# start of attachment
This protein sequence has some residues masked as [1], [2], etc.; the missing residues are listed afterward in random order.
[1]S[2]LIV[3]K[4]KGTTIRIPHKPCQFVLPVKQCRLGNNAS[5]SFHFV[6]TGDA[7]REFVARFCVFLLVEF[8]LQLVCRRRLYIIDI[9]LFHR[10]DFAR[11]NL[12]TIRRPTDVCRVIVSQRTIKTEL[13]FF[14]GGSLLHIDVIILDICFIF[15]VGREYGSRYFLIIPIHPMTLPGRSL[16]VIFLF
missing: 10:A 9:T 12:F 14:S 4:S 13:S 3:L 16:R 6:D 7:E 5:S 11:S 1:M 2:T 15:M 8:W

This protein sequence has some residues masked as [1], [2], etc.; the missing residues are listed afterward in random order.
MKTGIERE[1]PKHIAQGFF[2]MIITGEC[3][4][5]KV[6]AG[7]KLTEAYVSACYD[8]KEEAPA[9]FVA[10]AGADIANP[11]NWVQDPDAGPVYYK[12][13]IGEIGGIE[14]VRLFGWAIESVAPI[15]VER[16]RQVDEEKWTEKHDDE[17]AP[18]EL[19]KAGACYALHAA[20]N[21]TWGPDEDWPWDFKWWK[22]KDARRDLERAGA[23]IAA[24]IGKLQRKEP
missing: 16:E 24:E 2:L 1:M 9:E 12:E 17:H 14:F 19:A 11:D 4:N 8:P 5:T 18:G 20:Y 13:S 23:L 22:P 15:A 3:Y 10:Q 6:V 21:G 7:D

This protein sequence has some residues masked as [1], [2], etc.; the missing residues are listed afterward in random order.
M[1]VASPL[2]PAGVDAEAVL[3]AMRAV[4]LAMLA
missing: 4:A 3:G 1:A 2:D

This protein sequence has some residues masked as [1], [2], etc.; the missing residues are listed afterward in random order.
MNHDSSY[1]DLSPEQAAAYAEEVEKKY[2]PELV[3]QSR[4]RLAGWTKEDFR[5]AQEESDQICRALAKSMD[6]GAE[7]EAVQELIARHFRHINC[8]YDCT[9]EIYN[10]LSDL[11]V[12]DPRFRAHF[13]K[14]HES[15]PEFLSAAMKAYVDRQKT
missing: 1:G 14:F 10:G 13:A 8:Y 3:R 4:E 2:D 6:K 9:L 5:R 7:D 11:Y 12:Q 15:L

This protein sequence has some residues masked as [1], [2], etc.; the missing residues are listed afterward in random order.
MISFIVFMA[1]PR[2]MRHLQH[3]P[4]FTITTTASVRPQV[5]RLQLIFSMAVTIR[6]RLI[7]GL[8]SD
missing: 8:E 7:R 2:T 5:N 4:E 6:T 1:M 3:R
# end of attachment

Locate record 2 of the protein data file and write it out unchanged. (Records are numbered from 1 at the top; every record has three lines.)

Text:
This protein sequence has some residues masked as [1], [2], etc.; the missing residues are listed afterward in random order.
MKTGIERE[1]PKHIAQGFF[2]MIITGEC[3][4][5]KV[6]AG[7]KLTEAYVSACYD[8]KEEAPA[9]FVA[10]AGADIANP[11]NWVQDPDAGPVYYK[12][13]IGEIGGIE[14]VRLFGWAIESVAPI[15]VER[16]RQVDEEKWTEKHDDE[17]AP[18]EL[19]KAGACYALHAA[20]N[21]TWGPDEDWPWDFKWWK[22]KDARRDLERAGA[23]IAA[24]IGKLQRKEP
missing: 16:E 24:E 2:L 1:M 9:E 12:E 17:H 14:F 19:A 11:D 4:N 8:P 5:T 18:G 20:Y 13:S 23:L 22:P 15:A 3:Y 10:Q 6:V 21:G 7:D